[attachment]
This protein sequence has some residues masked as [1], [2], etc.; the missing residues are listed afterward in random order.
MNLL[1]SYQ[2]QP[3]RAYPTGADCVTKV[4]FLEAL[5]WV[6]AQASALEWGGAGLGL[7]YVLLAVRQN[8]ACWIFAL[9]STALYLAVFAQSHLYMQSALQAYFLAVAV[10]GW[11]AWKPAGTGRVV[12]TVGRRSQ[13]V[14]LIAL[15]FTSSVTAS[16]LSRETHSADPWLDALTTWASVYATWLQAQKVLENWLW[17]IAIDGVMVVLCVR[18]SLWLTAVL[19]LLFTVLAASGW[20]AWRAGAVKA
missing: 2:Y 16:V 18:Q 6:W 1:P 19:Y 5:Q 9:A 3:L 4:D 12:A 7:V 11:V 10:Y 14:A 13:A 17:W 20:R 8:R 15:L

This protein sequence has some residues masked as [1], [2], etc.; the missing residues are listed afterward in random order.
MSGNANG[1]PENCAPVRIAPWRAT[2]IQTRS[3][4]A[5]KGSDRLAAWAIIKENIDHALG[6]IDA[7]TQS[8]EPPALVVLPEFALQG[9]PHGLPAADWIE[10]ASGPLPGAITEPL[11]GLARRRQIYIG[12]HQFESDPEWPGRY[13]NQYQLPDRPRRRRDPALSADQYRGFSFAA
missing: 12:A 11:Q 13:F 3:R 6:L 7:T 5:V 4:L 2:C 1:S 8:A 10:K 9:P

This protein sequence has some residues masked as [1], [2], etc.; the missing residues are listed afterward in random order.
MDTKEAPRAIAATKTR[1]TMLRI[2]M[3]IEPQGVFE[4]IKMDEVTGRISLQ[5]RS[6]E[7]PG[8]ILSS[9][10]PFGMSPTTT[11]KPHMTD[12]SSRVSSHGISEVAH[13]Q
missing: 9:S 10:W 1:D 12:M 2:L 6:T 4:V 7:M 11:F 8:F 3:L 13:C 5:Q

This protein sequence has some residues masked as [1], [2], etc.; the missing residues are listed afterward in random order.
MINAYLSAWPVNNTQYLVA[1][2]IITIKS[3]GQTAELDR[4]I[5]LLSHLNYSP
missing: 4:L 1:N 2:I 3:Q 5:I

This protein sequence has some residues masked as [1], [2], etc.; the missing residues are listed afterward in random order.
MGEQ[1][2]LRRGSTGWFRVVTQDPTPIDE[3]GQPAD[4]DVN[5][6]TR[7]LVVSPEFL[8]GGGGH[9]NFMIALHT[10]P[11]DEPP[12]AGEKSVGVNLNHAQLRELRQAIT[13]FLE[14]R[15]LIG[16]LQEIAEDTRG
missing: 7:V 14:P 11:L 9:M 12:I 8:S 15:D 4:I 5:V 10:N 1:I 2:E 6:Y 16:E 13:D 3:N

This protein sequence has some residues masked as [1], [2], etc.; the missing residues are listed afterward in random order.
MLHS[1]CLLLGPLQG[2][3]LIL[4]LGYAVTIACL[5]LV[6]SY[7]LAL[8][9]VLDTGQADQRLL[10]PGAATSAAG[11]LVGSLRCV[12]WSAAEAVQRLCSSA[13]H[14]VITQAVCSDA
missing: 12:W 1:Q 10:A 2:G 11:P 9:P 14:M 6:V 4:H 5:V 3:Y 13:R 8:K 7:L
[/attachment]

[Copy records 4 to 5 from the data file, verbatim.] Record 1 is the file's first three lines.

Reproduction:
This protein sequence has some residues masked as [1], [2], etc.; the missing residues are listed afterward in random order.
MINAYLSAWPVNNTQYLVA[1][2]IITIKS[3]GQTAELDR[4]I[5]LLSHLNYSP
missing: 4:L 1:N 2:I 3:Q 5:I

This protein sequence has some residues masked as [1], [2], etc.; the missing residues are listed afterward in random order.
MGEQ[1][2]LRRGSTGWFRVVTQDPTPIDE[3]GQPAD[4]DVN[5][6]TR[7]LVVSPEFL[8]GGGGH[9]NFMIALHT[10]P[11]DEPP[12]AGEKSVGVNLNHAQLRELRQAIT[13]FLE[14]R[15]LIG[16]LQEIAEDTRG
missing: 7:V 14:P 11:L 9:M 12:I 8:S 15:D 4:I 5:V 10:N 1:I 2:E 6:Y 16:E 13:D 3:N